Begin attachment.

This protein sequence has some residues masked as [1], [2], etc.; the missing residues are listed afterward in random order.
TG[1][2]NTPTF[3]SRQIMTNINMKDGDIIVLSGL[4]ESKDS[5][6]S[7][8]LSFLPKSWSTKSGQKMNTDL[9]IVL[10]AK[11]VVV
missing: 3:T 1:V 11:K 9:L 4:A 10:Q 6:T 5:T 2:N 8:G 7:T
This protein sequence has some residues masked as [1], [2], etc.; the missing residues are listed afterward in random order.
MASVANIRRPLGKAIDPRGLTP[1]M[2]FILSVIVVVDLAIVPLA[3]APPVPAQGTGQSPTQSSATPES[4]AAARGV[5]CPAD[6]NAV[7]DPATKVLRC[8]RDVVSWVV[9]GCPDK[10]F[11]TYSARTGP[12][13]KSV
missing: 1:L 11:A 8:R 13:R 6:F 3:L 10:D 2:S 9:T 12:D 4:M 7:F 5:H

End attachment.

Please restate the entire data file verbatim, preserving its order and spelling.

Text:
This protein sequence has some residues masked as [1], [2], etc.; the missing residues are listed afterward in random order.
TG[1][2]NTPTF[3]SRQIMTNINMKDGDIIVLSGL[4]ESKDS[5][6]S[7][8]LSFLPKSWSTKSGQKMNTDL[9]IVL[10]AK[11]VVV
missing: 3:T 1:V 11:K 9:L 4:A 10:Q 6:T 5:T 2:N 8:G 7:T
This protein sequence has some residues masked as [1], [2], etc.; the missing residues are listed afterward in random order.
MASVANIRRPLGKAIDPRGLTP[1]M[2]FILSVIVVVDLAIVPLA[3]APPVPAQGTGQSPTQSSATPES[4]AAARGV[5]CPAD[6]NAV[7]DPATKVLRC[8]RDVVSWVV[9]GCPDK[10]F[11]TYSARTGP[12][13]KSV
missing: 1:L 11:A 8:R 13:R 6:F 3:L 10:D 2:S 9:T 12:D 4:M 7:F 5:H